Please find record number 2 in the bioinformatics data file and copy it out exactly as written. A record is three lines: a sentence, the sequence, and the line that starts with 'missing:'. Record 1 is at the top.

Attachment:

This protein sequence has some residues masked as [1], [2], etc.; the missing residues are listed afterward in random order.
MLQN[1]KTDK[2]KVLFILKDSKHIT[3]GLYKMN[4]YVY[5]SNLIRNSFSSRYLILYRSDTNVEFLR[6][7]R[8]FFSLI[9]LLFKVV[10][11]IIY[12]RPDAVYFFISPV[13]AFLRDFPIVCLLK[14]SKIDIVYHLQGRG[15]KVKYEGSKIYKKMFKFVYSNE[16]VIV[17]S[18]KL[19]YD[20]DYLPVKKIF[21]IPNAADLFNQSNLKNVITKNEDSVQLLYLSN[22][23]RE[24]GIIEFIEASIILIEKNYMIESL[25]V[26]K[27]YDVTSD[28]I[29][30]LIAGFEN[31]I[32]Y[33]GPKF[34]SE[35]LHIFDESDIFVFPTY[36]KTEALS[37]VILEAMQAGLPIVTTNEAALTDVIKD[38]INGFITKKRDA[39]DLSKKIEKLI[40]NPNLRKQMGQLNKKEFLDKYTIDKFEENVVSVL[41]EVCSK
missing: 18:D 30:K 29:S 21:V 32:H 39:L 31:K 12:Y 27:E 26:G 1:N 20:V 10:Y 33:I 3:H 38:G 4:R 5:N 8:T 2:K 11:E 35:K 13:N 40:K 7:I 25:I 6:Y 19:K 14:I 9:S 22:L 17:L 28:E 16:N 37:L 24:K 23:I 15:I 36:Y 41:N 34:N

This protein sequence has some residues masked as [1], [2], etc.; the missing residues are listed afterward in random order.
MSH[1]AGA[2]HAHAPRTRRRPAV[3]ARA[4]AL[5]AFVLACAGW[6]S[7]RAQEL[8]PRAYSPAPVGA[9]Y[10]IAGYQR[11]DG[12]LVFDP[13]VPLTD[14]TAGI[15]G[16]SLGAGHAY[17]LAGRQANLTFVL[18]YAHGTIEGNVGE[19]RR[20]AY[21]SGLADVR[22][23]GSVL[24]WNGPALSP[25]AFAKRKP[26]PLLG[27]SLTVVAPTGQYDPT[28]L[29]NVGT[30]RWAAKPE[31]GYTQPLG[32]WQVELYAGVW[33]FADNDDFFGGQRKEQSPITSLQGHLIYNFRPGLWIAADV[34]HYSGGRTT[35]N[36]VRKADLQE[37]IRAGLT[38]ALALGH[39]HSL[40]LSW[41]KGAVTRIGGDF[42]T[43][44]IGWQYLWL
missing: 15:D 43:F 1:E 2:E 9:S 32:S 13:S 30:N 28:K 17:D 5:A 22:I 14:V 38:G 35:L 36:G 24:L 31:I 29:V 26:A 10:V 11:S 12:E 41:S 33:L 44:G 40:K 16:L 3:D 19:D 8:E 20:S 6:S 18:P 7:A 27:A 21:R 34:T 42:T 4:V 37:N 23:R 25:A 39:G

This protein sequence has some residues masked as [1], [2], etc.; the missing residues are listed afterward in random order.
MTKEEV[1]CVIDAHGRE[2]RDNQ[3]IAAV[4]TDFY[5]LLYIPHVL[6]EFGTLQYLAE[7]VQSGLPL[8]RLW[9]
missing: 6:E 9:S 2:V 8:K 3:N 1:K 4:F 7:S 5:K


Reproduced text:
This protein sequence has some residues masked as [1], [2], etc.; the missing residues are listed afterward in random order.
MSH[1]AGA[2]HAHAPRTRRRPAV[3]ARA[4]AL[5]AFVLACAGW[6]S[7]RAQEL[8]PRAYSPAPVGA[9]Y[10]IAGYQR[11]DG[12]LVFDP[13]VPLTD[14]TAGI[15]G[16]SLGAGHAY[17]LAGRQANLTFVL[18]YAHGTIEGNVGE[19]RR[20]AY[21]SGLADVR[22][23]GSVL[24]WNGPALSP[25]AFAKRKP[26]PLLG[27]SLTVVAPTGQYDPT[28]L[29]NVGT[30]RWAAKPE[31]GYTQPLG[32]WQVELYAGVW[33]FADNDDFFGGQRKEQSPITSLQGHLIYNFRPGLWIAADV[34]HYSGGRTT[35]N[36]VRKADLQE[37]IRAGLT[38]ALALGH[39]HSL[40]LSW[41]KGAVTRIGGDF[42]T[43][44]IGWQYLWL
missing: 15:D 43:F 1:E 2:E 9:S 32:S 13:S 30:N 28:K 17:D 5:A 22:I 14:V 38:G 35:L 36:G 24:L 31:I 29:V 26:A 10:V 11:S 12:E 41:S 33:L 44:G 40:K 16:L 3:D 19:D 8:E 20:S 6:S 18:P 7:A 27:A 21:R 34:T 42:T 4:V 37:N 23:R 25:A 39:G